ASA Speed Limit Adjustment/Pin Setup | Building Rat Bow

If you're a veteran of the Archery Shooter's Association you'll know that all of their classes have maximum speed limits to maintain a level playing field. This can vary across classes but it is important to check the rules on their site, before setting up your bow.

https://www.asaarchery.com/rules/shooting-class-judging-rules


Arrow speed helps conceal yardage mistakes and tighten pin gaps, so you want to shoot as fast of an arrow as your class rules allow. I personally plan to shoot Men's Pin 45, a new class for 2022. This class allows any length stabilizer, an immovable sight that relies on multiple pins rather than a sliding singe pin, and the yardage is known. Without the need to judge the yardage the speed of the bow is slightly less important. However, the extra speed will still slim pin gaps and allow for a tighter bracket when using multiple pins. For those reasons, I shoot to hit right at the maximum speed for my class, 280fps. There is a 3% buffer to account for chronograph discrepancies and I'll often let a set up sit just over 280 if it is performing how I want.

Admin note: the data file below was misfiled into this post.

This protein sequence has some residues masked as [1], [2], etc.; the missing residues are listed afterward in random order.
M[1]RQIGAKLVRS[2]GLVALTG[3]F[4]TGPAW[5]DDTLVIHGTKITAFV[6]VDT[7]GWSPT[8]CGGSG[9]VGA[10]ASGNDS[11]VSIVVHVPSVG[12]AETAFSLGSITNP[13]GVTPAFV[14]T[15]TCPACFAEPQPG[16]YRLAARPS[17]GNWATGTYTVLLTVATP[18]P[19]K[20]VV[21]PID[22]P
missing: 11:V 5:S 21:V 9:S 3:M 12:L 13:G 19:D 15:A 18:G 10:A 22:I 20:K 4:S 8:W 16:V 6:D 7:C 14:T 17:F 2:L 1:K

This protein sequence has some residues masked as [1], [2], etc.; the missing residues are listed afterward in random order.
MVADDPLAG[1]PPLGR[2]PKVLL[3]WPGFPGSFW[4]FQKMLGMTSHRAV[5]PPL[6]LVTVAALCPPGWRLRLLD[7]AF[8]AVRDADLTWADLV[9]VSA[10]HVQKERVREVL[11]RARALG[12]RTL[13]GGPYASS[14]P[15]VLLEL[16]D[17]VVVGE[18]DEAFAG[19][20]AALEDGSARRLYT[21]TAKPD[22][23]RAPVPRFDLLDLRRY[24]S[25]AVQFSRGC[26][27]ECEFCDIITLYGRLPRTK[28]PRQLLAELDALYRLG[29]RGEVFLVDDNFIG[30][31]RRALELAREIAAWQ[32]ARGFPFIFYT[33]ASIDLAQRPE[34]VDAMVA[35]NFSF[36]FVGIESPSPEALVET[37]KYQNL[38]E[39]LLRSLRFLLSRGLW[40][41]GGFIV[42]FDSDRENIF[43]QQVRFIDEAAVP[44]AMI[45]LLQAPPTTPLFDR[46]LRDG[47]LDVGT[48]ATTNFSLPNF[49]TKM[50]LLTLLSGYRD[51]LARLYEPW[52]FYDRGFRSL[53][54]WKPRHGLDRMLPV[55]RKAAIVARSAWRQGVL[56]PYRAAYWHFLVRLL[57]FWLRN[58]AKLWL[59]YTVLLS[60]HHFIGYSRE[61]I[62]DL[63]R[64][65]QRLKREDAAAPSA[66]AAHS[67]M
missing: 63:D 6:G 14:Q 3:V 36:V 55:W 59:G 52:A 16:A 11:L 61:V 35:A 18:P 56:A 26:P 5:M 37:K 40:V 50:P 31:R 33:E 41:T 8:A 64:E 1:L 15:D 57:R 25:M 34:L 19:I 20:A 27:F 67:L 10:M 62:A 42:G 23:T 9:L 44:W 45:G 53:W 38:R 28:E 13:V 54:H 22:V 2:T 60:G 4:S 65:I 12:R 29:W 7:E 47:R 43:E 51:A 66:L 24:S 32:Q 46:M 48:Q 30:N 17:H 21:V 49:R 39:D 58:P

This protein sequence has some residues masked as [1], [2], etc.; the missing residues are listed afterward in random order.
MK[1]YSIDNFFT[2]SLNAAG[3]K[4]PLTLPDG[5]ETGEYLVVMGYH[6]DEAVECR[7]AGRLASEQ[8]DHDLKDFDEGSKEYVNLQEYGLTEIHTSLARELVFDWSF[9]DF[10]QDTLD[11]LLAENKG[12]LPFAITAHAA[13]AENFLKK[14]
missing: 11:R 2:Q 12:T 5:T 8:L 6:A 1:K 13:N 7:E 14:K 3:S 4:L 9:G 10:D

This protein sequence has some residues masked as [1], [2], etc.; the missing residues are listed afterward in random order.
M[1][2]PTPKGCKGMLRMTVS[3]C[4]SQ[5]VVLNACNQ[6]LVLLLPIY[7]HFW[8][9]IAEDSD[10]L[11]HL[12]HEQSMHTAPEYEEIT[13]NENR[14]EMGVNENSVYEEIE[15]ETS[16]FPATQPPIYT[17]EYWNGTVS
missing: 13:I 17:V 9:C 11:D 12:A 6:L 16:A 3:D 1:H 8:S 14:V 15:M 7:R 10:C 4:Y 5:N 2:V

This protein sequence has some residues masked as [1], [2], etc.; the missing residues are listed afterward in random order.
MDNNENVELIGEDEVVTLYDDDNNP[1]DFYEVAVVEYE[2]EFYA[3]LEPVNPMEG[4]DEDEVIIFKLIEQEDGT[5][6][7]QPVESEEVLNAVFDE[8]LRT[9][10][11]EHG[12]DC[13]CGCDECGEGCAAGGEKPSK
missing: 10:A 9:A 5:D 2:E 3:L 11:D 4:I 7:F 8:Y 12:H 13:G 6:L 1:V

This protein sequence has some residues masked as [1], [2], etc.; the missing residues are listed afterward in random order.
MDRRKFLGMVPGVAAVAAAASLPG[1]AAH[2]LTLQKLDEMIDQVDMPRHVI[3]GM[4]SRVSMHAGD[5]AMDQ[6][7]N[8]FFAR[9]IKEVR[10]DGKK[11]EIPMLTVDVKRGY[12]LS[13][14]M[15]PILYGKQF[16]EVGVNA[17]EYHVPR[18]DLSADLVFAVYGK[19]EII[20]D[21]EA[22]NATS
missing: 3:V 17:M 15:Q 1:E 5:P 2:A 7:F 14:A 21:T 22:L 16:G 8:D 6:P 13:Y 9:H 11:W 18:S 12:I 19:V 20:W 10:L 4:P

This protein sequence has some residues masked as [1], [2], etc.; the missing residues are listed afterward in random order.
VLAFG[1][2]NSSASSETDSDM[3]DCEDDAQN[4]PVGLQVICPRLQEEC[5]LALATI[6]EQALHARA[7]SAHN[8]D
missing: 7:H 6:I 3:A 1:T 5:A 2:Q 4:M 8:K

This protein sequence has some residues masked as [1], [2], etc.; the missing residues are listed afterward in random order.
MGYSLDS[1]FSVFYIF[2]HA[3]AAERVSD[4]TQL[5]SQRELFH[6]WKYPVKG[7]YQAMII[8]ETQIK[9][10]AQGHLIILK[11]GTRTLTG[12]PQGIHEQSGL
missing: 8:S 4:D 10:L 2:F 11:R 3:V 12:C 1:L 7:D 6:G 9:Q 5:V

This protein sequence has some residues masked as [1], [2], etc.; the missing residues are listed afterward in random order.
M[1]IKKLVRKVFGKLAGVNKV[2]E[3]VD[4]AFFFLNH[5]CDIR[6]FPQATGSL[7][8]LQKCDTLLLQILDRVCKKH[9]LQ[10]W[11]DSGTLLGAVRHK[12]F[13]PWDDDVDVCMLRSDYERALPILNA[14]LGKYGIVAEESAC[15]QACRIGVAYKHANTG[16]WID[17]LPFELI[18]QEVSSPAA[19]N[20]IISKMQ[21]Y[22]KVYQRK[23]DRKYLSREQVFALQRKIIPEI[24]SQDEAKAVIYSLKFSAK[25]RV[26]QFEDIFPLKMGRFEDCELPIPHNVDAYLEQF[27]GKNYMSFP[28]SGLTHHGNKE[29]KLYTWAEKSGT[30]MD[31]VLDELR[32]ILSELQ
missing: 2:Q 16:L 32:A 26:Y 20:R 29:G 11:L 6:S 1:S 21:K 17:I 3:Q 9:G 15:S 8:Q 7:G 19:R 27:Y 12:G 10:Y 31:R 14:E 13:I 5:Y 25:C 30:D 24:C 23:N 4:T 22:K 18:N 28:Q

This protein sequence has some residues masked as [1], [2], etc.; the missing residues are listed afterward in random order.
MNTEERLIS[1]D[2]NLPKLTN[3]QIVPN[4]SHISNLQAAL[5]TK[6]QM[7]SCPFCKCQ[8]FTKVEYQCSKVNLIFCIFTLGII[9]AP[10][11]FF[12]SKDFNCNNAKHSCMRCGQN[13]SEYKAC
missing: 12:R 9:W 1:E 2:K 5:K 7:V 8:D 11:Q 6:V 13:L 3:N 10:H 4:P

This particular set up, "The Rat Bow", ended up shooting 290 fps with a 396 grain arrow. This is obviously too fast, but a good problem in this instance as I prefer to add heavier tips in large shaft 3d arrows such as the Gold Tip X-cutters. This seems to aid in wind management and tunability. I replaced the 20 grain F.A.C.T. weights with 50 grain weights and shot again. This shot registered 282 fps and after a couple more to verify I called it good to go!


The next day, I went out to sight "Rat Bow" in and found this bow to shoot extremely well and have incredibly narrow pin gaps. I believe this was the result of decent speed, but also the fact that the pins are close to the riser. Target sights generally sit pretty far from the riser as this allows fine tune adjustments/aiming. However, as a side effect, it also shows every little movement you make and opens up your pin gaps. If shooting a multi pin class I strongly urge you to consider adjusting your sight bar to a shorter setting or simply using a standard hunting sight that stays close to the riser.


Within an hour the bow was sighted in to my liking with pins set to 20, 30. 40, and 45 to allow tight pin gaps at the further yardages that I am sure to deal with at the pro ams.


This bow was always one of my best shooters in factory form. Unbelievably, it's current form of misfit parts and pieces seems to make it even better. Follow along as the rat bow journey continues!





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